3. Rhodiola Rosea, known as “golden root,” has the generalized effect of helping the body to effectively navigate a volatile and stressful world. It can directly combat the damaging effects of environmental pollution inside our bodies and help keep our minds clear and blood pressure levels in check. It helps the body to burn fat while producing more energy, lowers cortisol levels, improves brain function, and fights depression. It aids red blood cells in delivering more oxygen to muscles. Studies show that rhodiola invokes an anti-inflammatory response in the body, helping to boost performance and improve muscle recovery. The cortisol-lowering properties of rhodiola help balance thyroid function and optimize hormone production.

4. Ginseng – There are 11 different varieties of this well-known herb. It is one of the most popular native remedies in the world and is used to treat headaches, promote fertility, improve digestion, and boost energy levels, strengthen the immune system, and aid in sexual healing and rejuvenation. Ginseng has an amazing ability to keep disease-causing inflammation at bay. Ginseng is a powerful anti-cancer herb that improvs the function of natural killer cells while minimizing oxidative stress throughout the body.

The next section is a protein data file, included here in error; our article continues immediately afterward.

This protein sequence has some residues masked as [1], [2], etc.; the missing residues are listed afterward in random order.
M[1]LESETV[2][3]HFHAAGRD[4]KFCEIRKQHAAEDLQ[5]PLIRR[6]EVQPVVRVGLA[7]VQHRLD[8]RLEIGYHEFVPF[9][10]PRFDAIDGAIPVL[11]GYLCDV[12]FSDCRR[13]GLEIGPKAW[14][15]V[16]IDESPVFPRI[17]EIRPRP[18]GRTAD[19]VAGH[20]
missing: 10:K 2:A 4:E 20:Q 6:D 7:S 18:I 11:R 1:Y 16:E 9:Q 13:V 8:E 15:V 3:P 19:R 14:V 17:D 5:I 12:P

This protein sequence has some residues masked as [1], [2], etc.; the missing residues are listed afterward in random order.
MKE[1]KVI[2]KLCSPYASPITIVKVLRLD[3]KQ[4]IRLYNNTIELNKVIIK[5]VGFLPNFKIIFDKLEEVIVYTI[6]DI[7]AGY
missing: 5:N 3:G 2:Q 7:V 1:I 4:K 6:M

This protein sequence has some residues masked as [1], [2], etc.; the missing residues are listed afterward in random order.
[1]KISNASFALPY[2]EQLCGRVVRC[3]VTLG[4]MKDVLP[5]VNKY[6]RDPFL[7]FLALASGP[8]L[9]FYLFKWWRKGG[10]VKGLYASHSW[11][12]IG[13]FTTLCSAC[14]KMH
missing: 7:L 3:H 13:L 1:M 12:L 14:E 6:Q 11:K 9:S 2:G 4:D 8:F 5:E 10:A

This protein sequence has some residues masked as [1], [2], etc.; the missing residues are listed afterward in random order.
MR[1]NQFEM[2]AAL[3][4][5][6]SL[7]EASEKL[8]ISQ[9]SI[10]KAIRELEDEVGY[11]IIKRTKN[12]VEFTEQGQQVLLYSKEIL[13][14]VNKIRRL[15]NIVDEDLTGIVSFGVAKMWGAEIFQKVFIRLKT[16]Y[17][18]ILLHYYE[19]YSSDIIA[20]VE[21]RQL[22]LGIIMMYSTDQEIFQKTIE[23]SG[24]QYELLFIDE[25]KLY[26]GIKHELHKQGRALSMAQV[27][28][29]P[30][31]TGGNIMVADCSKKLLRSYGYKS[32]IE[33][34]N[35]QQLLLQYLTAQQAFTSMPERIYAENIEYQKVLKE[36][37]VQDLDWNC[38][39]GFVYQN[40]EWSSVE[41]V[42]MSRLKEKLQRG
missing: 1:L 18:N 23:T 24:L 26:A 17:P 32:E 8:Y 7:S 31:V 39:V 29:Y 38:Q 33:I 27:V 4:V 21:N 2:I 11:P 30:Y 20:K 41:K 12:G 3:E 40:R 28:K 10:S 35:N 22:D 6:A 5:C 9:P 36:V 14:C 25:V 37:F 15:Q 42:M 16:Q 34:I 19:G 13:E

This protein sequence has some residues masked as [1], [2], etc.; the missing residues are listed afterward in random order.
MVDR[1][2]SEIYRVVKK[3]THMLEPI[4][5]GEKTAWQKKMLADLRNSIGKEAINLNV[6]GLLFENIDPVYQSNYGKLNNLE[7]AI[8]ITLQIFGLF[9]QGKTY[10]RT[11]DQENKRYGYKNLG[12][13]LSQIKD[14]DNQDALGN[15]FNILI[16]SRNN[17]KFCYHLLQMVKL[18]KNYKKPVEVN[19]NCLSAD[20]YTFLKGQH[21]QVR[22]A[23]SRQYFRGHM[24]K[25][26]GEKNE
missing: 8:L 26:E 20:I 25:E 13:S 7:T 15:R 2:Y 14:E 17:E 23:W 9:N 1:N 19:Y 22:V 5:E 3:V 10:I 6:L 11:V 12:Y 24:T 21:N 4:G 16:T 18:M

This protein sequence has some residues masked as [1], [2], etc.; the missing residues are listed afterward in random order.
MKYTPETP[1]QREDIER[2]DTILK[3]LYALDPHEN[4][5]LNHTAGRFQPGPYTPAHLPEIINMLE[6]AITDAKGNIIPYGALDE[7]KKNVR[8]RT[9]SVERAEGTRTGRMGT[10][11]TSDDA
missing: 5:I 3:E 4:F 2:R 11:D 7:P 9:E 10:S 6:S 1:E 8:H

5. Ginkgo Biloba has a solid track record of therapeutic use that extends thousands of years. Ginkgo biloba exhibits powerful anti-inflammatory, antioxidant, and immune-modulating effects that are well-documented in scientific literature. People use ginkgo regularly to help improve memory, mood, and brain function. Science suggests that this herb can help increase energy and improve focus. Ginkgo stands out from the rest for its ability to prevent, and even reverse, cognitive decline and neurodegeneration, while helping to lift one’s spirits and improve feelings of calm and contentment. Nervous system disorders like fibromyalgia respond positively to ginkgo.

#6: Bacopa is another Ayurvedic herb that shows incredible healing benefits for brain health as it relates to concentration and memory. Bacopa has an adaptogenic effect in helping to mitigate stress and stress-related health conditions, emphasized by its ability to modulate the brain’s production of dopamine and other “feel-good” chemicals as needed. It helps relieve anxiety and depression, and studies show it can help ward off degenerative brain conditions like Alzheimer’s disease.

#7: Periwinkle has an extensive history of use in Ayurveda. Periwinkle is loaded with vinca alkaloids that are powerfully cytotoxic − meaning they kill cancer cells. In addition to helping lower blood pressure and fighting off pathogens, vinca alkaloids are so effective in healing cancer that they are said to be the second-most-used class of cancer “drugs” in modern medicine.